Now those of you who know me I am sure are wondering: Why was I so excited about this cake and buying this cereal? I mean it is extremely colorful in an artificial way, the so called “fruity” flavoring was fruity in a nondescript fruit way, and it is more sugar in one intake for a breakfast item then I care to think about. But, I felt there was something extremely reminiscent of reliving childhood when I saw this cake. This cake looked like fun. It reminded me of running around playing musical chairs, wearing fun paper hats, and getting goodie bags with all of your friends – you know the average stuff we use to do when we were 7 years old. I needed to be a kid again, at least just for this one time.

I will admit to snacking on a few Fruity Pebbles as I placed finishing touches on the cake.

I will admit to snacking on a few Fruity Pebbles as I placed finishing touches on the cake.

So I spent one evening baking the cake, and then in the next evening decorating it. It was fun I will admit. It was quite easy too. I boxed up the finished cake and headed into work with it in the morning. Three separate people stopped me on the walk to work at 5:30 AM to ask about the cake. Once I got to work I placed the cake on my co-workers station, by the time everyone else rolled in they were all asking about the cake. It’s funny really, it is like they all turned in to children again with cake and sugar their mind. Once they heard it was made with cereal they were even more fascinated. Once the co-work who started this Fruity Pebble Cake Fascination got in she started to laugh! We all took pictures and feasted on sugary cereal cakey goodness with our tea or coffee. It may not be something I will want to eat again; although, it was fun to experience the enthusiasm and giddiness over this cake with my coworkers. Sometimes you just need to feel like a kid again.

My first and last slice of Fruity Pebble Cake! It was fun to be a kid for a moment.

My first and last slice of Fruity Pebble Cake! It was fun to be a kid for a moment.

Fruity Pebble Confeti Cake (makes one 8 inch round, three layer cake)

***This recipe is from the blog Butter Lust. You can link directly to the blog from here! The following directions are from that recipe. Although, I do not own three 8 inch pans, so I baked it on 8 inch pan for about an hour at 325 degrees. Then sliced it into three layers for icing.


1 1/2 cups (3 sticks) unsalted butter, at room temperature

2 1/4 cups sugar

6 large egg whites, at room temperature

2 tablespoons clear imitation vanilla

6 tablespoons vegetable oil

3 3/4 cups cake flour (see headnote)

3 1/2 teaspoons baking powder

1 teaspoon salt

1 1/2 cups whole milk, at room temperature

3 cups Fruity Pebbles cereal


2 cups (4 sticks) butter, at room temperature

1 tablespoon clear imitation vanilla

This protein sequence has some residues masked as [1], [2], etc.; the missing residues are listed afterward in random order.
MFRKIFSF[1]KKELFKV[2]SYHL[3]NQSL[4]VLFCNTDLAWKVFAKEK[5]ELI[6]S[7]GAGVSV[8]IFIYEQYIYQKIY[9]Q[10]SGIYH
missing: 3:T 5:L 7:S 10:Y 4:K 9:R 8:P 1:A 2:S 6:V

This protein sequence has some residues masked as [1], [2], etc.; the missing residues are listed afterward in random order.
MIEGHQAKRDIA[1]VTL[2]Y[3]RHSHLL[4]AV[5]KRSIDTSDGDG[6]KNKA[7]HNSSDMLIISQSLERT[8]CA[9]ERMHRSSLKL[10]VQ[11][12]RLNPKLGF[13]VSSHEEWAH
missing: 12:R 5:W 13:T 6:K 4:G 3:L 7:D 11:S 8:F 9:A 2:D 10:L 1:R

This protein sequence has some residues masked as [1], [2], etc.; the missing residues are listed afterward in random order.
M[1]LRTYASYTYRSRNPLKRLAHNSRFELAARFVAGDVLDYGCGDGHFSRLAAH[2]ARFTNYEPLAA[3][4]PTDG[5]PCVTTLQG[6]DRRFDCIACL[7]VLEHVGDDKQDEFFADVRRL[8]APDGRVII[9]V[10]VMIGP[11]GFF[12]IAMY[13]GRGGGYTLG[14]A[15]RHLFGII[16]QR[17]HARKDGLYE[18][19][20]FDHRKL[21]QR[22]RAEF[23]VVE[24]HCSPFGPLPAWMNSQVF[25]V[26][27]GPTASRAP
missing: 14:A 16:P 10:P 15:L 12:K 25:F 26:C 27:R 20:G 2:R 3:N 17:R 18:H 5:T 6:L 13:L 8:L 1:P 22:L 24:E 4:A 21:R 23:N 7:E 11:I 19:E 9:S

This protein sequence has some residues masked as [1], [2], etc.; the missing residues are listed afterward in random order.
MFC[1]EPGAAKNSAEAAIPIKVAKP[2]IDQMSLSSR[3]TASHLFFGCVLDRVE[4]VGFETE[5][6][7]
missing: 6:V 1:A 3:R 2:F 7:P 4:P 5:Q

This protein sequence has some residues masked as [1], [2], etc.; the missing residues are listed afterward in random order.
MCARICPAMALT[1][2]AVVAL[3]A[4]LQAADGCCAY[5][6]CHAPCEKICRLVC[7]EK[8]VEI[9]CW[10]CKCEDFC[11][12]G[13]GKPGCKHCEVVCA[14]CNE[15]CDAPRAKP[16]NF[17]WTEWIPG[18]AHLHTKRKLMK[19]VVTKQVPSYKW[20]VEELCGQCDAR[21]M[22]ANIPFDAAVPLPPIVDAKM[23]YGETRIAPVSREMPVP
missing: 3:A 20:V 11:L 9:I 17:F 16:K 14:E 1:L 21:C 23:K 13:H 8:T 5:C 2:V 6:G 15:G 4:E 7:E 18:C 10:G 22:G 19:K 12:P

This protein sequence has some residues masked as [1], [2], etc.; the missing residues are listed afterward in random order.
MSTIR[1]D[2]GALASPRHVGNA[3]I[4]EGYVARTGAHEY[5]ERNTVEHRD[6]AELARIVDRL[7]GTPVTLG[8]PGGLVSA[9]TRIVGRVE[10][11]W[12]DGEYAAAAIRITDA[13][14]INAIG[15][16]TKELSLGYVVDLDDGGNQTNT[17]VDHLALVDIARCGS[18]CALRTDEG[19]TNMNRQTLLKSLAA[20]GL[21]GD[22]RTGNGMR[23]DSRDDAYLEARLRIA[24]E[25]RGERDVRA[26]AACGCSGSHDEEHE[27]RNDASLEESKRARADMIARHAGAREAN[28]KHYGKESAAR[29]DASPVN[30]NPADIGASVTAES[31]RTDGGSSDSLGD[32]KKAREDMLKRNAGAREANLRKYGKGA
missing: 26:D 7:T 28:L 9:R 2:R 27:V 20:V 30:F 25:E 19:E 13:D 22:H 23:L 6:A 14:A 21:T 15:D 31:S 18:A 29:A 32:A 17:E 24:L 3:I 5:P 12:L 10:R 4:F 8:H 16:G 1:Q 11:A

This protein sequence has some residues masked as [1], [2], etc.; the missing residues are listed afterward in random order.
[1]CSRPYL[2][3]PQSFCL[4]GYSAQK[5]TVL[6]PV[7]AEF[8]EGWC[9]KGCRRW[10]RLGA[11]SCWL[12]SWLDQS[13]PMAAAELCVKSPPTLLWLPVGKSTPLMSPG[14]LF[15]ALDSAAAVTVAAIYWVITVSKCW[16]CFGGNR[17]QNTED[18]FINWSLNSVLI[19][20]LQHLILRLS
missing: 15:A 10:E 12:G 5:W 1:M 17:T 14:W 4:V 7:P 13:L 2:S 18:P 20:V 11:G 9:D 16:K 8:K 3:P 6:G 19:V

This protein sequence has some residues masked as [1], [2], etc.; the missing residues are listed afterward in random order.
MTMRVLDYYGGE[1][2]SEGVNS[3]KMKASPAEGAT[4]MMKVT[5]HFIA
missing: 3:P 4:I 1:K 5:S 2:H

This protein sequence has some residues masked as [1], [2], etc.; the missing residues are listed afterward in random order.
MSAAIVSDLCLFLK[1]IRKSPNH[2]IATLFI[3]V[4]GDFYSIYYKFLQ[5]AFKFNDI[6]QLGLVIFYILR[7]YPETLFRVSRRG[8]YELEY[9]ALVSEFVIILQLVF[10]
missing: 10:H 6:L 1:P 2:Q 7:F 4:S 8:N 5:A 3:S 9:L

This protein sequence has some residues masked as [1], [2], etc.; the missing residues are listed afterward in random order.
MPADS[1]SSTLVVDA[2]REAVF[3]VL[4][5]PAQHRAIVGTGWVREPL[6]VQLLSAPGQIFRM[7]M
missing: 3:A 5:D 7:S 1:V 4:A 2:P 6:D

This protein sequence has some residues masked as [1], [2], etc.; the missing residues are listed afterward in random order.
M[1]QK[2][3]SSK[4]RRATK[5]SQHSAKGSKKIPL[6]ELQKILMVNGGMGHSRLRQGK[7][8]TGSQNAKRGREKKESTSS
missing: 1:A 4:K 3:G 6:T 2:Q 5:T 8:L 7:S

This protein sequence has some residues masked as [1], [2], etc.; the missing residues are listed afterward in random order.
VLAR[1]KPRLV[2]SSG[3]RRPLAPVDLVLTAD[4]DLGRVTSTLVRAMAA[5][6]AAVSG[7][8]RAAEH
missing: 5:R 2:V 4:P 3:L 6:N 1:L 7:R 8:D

3 tablespoons milk or cream

4 cups powdered sugar

First, preheat your oven to 350 degrees and grease and line 3 8-inch cake pans with parchment paper. In the bowl of a standing mixer, whip together butter and sugar until fluffy. Add the egg whites one at a time, mixing well between each addition. Add the oil and vanilla and mix until well combined.

Next; in a medium bowl, whisk together the flour, baking powder and salt. With your mixer on low, add the dry ingredients in thirds, alternating with the milk (you should start and end with the dry ingredients). Mix until batter is just combined and smooth – don’t over mix.

Then, fold in the Fruity Pebbles cereal then divide the batter between the three greased cake pans. Bake for 25-30 minutes or until a toothpick inserted into the center of the cake comes out clean. Remove from the oven and cool in the pan for about 10 minutes, then turn out into a cooling rack to cool completely before frosting. (I like to chill the cake overnight and ice the following day.)

The next day, in the bowl of a stand mixer, whip butter on medium-high for about 1 minute. Add the powdered sugar, mix on low until incorporated, then turn the mixer up to high and beat for about 2 minutes. Add the milk and vanilla, mix on low again until incorporated, then turn mixer to high and beat for 4-5 minutes or until frosting is very fluffy.

Once the icing is made, If desired, level your cakes to remove domed tops and create a more even, professional-looking cake. Place one layer of cake on a cardboard round or flat serving surface and top with about 1/2 cup of buttercream. Top with another layer off cake then add another layer of frosting. Top off with the last layer of cake.

After, once all your layers are stacked, frost the cake with a very thin crumb coat layer of icing (this will help achieve a smooth finish) and refrigerate until icing is set (about 10 minutes).

Finally, use the remaining icing to frost the outside of the cake. To coat the sides with Fruity Pebbles, take a handful of cereal and gently press into the side of the cake. Repeat until completely covered. Note that this is a messy process, but the end result sure is pretty!

Jun 04

Fava Bean and Water Cress with Roasted Garlic Ricotta Spread

A couple of years ago I received the book Plenty, by Yotam Ottolenghi as a holiday present. I have had my eye on it for a while and I will admit that I was supper pleased to finally have one in my possession. I went through it cover to cover numerous times – I could not put it down. It is full of super great veggie recipes, one better than the next. With full honesty I cannot think of any one of the recipes that I like better.